Priest reached out to fellow mental illness sufferers

Father Con Keogh was born in 1921, the son of a carpenter in Maldon, Victoria. He was ordained a priest for Sydney Archdiocese, in Rome in 1945, just after the city's liberation. He became a doctor of divinity and theology.

Back in Sydney in 1953, while driving a group of nuns home from a meeting, he started talking gibberish. He was taken to a St John of God home, where he threw one of the brothers through a glass window.

After he was diagnosed as suffering from paranoid schizophrenia, he looked for a self-help group, but could only find Alcoholics Anonymous (AA). He joined them, and eventually set up a dedicated self-help group, based on the AA model, for those recovering from serious mental illness. He founded GROW in 1957 and the organisation spread internationally.

After his breakdown, AA ''really got me back on my feet", Keogh said later, in an interview with the Catholic Weekly.

"I got from them the principle of mutual help for the mentally ill," he said. “We started with 20 people. We would sit around and speak about our experiences together. Eventually we realised we didn't have to keep coming to the group; we were staying well.”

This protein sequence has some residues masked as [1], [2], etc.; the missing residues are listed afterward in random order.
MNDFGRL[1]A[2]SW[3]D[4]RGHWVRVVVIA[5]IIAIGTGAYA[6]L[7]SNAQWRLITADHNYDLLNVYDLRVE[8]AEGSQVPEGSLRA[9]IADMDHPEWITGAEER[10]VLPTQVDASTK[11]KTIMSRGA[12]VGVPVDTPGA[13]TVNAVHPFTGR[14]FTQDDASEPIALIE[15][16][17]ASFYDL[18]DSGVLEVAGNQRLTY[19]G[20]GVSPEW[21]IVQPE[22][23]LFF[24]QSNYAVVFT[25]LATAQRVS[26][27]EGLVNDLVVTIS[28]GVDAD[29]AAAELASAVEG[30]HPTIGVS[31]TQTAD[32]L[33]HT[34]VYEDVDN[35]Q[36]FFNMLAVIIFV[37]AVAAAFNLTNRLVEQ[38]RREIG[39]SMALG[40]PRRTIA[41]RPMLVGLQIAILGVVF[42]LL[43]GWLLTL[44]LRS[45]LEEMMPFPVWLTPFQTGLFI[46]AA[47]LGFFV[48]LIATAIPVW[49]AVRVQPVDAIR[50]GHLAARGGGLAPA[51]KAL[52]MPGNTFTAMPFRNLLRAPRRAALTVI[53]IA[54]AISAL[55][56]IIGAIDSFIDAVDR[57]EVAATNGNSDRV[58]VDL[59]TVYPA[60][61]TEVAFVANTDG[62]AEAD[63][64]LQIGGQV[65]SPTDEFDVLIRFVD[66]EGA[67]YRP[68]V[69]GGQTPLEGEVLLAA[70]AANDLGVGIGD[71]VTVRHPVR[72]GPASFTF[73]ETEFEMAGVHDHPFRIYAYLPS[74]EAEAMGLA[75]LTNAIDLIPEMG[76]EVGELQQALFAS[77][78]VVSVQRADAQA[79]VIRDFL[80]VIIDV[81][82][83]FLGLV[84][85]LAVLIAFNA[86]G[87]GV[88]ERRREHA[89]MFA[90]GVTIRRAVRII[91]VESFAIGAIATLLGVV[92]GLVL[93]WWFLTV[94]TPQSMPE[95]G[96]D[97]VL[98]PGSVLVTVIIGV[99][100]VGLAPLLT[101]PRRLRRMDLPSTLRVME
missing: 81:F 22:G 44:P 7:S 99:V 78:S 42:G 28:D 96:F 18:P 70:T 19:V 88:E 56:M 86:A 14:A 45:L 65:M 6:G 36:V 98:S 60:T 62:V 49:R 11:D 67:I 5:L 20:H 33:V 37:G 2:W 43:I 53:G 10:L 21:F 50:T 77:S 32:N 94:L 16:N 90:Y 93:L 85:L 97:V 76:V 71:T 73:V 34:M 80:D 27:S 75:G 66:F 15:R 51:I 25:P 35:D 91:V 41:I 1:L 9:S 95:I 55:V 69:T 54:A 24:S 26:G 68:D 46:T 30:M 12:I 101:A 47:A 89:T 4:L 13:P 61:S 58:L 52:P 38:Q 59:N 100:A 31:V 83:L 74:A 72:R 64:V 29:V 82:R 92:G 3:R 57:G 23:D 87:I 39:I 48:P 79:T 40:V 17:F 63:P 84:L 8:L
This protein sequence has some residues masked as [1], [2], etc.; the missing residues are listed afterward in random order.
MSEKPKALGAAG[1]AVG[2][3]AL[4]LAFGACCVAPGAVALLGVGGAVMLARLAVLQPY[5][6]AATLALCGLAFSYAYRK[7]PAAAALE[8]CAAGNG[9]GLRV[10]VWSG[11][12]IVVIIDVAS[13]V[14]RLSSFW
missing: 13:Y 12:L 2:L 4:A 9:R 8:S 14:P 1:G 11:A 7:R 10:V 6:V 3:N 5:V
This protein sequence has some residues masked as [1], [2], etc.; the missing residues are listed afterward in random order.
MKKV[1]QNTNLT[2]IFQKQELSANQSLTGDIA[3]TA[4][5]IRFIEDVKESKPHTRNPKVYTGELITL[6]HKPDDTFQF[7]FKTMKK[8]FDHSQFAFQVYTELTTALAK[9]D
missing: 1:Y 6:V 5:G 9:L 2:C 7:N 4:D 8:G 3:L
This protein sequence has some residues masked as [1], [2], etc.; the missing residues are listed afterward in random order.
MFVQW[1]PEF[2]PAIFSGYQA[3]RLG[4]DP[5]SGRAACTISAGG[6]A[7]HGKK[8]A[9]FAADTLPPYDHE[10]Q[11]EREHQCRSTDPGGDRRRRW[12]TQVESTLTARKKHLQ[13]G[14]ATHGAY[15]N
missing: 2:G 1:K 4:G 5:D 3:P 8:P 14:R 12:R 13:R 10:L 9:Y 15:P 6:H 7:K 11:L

Keogh served as an assistant priest and was chaplain at Long Bay prison. But from 1968, he devoted himself full-time to GROW, which spread throughout Australia and overseas.

He kept the movement non-denominational because he did not want a barrier to anyone seeking help. That brought him into conflict with Cardinal Norman Gilroy, who believed God should be at the centre of the movement, but everyone who dealt with Keogh knew he was a priest and that his faith had helped him in his own recovery and his direction in life.

Keogh was on a constant round of overseas travel, writing, teaching and speaking engagements. In 1996, following a triple bypass, he started to cut back, and he retired in 2002.

He died on November 24


Father began mutual help for mentally ill (Sydney Morning Herald)



Conversation: Fr Con Keogh, honoured for helping people rehabilitate themselves - ‘Insane’ priest who draws others to God (Catholic Weekly)

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